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insurance companies know that obamacare is being chipped away. in your mind, is that reasonable? >> i think it's totally naive. insurance companies are there to bear a risk and pay claims. and if the risks go up, they're going to run away. they'll just run away, out of the private insurance market. we've decided we want to use private insurance companies. so we've got to have them in the game. >> so we've got to have them in the game. so sanjay, we often hear, and we've heard it from president-elect trump too, that he wants to open state lines, right, so you can buy insurance in missouri if you live in ohio, and he says that would create this competition that would make insurance cheaper for americans. would that work? >> it could work, conceivably, but not right away, as j.b. silver is talking about. this notion that the individual marketplace has always been a difficult place, it's never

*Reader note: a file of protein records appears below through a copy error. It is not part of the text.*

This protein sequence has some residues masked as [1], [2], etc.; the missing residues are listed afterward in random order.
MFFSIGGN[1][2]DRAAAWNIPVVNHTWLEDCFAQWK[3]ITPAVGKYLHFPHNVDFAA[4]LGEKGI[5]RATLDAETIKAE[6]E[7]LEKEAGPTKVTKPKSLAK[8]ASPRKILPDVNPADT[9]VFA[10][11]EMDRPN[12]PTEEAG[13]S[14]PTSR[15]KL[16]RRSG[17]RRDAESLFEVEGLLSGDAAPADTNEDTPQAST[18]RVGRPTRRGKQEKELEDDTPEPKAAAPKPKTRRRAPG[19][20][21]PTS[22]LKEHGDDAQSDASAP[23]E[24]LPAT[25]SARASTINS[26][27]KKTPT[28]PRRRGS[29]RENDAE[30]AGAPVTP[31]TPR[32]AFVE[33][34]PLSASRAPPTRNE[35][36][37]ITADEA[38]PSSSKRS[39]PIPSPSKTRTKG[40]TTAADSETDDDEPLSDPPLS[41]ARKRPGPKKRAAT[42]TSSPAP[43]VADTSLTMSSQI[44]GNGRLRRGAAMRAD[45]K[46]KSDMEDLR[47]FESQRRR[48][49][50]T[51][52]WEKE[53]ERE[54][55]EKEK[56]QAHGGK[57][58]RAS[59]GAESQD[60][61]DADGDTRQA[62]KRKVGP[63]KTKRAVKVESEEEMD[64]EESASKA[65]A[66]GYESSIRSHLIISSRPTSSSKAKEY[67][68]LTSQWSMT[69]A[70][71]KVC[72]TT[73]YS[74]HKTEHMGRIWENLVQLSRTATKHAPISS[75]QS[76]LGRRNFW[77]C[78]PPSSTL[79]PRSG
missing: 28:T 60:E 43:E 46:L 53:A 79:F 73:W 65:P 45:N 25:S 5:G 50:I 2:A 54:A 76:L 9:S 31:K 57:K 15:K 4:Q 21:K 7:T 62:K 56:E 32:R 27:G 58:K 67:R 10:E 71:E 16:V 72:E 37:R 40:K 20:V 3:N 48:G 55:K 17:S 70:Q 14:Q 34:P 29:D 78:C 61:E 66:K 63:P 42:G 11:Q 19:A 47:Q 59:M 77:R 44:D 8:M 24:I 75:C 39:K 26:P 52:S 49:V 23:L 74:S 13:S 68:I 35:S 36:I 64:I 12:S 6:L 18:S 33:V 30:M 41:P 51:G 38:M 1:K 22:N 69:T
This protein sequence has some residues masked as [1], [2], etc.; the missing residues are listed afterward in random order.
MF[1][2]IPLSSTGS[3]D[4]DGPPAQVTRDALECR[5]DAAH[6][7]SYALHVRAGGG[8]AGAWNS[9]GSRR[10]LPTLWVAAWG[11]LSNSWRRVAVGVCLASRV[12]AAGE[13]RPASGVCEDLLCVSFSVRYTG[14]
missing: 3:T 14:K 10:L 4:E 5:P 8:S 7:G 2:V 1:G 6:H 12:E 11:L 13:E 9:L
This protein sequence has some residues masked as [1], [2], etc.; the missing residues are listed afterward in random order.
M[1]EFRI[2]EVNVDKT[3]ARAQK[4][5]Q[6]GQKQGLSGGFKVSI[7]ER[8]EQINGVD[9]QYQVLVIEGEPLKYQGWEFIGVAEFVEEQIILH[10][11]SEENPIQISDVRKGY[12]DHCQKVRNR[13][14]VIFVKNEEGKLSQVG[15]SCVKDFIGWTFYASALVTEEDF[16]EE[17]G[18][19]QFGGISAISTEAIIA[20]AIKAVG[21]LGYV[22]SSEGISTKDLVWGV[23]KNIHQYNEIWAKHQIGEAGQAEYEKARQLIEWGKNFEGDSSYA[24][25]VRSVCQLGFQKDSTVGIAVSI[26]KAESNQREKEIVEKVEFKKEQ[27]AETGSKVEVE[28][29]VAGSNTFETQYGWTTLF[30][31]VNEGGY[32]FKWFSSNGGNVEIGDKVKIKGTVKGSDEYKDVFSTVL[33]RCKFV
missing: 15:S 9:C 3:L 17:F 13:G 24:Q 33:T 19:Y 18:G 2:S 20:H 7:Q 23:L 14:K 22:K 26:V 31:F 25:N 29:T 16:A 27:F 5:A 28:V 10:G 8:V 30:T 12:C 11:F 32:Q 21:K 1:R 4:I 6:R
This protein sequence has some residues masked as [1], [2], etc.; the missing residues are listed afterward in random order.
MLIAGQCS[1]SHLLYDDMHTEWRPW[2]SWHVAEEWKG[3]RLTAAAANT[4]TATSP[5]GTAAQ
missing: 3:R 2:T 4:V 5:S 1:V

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worked really, really well. people who have insurance through their corporations or companies don't think about this issue much but people in the individual marketplace think about this issue all the time. president-elect trump says he'll get rid of the existing affordable care act, then he does an interview where he says he'll have health insurance for everyone. this notion that by increasing competition among insurance companies, making them compete across state lines, you're using free market principles as opposed to the government to try and drive down the premiums for people in the marketplace and possibly for everyone else as well, that's what he's saying. whether it works or not, i don't know. i don't think it happens right away. >> so j.b., what do you think? could it work? >> well, you've got to attract -- to make a market work, you've got to attract both buyers and sellers. in this case you have to have insurance companies in the game.